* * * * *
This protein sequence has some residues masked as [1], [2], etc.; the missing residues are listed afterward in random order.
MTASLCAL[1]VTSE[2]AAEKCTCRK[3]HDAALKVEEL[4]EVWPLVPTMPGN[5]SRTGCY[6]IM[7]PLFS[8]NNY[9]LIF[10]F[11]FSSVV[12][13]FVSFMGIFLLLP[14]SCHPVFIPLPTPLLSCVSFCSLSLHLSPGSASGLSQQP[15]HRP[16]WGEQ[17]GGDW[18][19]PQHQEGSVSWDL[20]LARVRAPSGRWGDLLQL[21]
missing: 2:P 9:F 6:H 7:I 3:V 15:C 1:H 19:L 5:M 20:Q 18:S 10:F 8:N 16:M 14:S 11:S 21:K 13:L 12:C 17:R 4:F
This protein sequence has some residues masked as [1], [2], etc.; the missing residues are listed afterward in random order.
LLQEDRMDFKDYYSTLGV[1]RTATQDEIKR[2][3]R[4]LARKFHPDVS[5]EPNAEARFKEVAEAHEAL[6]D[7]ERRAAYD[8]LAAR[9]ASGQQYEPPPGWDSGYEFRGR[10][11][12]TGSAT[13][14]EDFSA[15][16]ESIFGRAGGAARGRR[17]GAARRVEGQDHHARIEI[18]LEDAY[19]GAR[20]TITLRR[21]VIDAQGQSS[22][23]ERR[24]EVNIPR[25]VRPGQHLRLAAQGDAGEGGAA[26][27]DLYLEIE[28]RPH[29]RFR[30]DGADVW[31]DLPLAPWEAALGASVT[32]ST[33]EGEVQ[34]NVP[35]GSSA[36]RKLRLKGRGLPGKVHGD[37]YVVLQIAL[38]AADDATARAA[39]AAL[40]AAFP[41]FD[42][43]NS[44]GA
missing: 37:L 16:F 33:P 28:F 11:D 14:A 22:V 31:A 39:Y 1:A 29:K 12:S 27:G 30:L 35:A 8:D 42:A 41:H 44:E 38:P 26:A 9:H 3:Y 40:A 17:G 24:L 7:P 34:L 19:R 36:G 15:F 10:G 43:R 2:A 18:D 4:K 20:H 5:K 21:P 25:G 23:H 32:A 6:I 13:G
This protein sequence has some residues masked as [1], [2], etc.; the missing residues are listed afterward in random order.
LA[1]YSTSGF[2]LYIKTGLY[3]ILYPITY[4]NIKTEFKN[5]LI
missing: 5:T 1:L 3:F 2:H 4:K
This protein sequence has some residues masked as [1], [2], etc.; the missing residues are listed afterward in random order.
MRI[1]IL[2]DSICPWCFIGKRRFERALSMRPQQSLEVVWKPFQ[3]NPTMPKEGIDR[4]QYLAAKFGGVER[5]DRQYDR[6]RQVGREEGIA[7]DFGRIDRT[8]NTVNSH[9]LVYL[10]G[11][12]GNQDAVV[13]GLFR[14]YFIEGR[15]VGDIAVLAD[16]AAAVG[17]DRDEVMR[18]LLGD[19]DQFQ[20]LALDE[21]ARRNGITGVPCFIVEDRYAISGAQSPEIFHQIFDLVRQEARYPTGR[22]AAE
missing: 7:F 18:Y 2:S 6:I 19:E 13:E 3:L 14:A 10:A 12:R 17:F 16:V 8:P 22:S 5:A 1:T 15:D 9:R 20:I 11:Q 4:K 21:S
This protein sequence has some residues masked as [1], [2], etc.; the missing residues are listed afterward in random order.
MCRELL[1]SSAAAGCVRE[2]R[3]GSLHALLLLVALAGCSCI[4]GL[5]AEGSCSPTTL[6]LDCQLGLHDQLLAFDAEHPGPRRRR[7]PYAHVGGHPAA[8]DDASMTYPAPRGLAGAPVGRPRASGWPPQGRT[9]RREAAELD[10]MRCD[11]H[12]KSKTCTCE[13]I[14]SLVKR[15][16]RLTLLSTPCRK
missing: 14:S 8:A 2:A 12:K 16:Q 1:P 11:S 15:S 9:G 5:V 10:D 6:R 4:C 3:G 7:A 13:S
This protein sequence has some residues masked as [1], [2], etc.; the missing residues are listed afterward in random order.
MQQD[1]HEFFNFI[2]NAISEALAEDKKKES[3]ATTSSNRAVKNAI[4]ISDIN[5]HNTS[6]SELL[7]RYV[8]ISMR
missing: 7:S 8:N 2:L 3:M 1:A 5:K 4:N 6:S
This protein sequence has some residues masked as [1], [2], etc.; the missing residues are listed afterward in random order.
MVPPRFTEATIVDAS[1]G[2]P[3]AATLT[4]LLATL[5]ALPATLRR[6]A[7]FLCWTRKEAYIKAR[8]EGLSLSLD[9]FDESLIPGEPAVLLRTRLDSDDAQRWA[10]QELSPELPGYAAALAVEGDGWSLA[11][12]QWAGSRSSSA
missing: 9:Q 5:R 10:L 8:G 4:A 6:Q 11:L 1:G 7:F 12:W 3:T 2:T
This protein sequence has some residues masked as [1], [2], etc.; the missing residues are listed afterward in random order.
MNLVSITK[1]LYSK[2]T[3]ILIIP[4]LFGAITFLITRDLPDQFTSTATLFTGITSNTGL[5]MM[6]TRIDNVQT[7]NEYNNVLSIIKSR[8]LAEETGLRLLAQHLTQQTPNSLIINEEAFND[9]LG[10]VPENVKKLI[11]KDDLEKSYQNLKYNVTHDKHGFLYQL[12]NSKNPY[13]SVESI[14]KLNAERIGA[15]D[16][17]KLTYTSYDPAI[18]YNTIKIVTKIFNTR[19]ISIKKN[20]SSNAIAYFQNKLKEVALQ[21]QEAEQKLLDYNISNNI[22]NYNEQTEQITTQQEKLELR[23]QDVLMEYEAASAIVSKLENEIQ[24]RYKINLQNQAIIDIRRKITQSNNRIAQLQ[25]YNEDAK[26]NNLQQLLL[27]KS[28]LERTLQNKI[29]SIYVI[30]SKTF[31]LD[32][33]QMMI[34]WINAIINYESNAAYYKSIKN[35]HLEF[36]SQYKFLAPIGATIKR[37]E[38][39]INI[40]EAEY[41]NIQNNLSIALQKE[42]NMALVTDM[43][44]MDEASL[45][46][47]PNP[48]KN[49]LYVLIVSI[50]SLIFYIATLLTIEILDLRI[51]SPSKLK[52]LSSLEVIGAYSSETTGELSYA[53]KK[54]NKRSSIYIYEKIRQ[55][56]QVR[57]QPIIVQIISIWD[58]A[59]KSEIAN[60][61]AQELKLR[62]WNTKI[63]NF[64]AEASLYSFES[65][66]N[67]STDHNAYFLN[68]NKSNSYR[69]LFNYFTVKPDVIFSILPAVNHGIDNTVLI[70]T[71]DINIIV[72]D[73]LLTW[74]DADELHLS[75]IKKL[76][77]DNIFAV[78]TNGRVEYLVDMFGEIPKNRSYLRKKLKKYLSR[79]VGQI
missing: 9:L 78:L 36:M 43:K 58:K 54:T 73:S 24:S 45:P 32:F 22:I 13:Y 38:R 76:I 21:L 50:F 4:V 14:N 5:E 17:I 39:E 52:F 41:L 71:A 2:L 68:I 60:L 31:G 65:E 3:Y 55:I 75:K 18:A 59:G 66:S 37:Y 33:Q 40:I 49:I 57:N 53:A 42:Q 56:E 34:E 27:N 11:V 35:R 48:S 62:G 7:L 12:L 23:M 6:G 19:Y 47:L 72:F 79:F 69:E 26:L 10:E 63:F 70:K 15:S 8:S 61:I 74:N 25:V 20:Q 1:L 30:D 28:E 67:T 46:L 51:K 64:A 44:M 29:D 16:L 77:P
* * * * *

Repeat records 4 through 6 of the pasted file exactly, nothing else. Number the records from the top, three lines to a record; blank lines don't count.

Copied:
This protein sequence has some residues masked as [1], [2], etc.; the missing residues are listed afterward in random order.
MRI[1]IL[2]DSICPWCFIGKRRFERALSMRPQQSLEVVWKPFQ[3]NPTMPKEGIDR[4]QYLAAKFGGVER[5]DRQYDR[6]RQVGREEGIA[7]DFGRIDRT[8]NTVNSH[9]LVYL[10]G[11][12]GNQDAVV[13]GLFR[14]YFIEGR[15]VGDIAVLAD[16]AAAVG[17]DRDEVMR[18]LLGD[19]DQFQ[20]LALDE[21]ARRNGITGVPCFIVEDRYAISGAQSPEIFHQIFDLVRQEARYPTGR[22]AAE
missing: 7:F 18:Y 2:S 6:I 19:E 13:E 3:L 14:A 10:A 12:R 17:F 16:V 8:P 22:S 5:A 1:T 15:D 9:R 20:I 11:Q 4:K 21:S
This protein sequence has some residues masked as [1], [2], etc.; the missing residues are listed afterward in random order.
MCRELL[1]SSAAAGCVRE[2]R[3]GSLHALLLLVALAGCSCI[4]GL[5]AEGSCSPTTL[6]LDCQLGLHDQLLAFDAEHPGPRRRR[7]PYAHVGGHPAA[8]DDASMTYPAPRGLAGAPVGRPRASGWPPQGRT[9]RREAAELD[10]MRCD[11]H[12]KSKTCTCE[13]I[14]SLVKR[15][16]RLTLLSTPCRK
missing: 14:S 8:A 2:A 12:K 16:Q 1:P 11:S 15:S 9:G 5:V 10:D 6:R 4:C 3:G 7:A 13:S
This protein sequence has some residues masked as [1], [2], etc.; the missing residues are listed afterward in random order.
MQQD[1]HEFFNFI[2]NAISEALAEDKKKES[3]ATTSSNRAVKNAI[4]ISDIN[5]HNTS[6]SELL[7]RYV[8]ISMR
missing: 7:S 8:N 2:L 3:M 1:A 5:K 4:N 6:S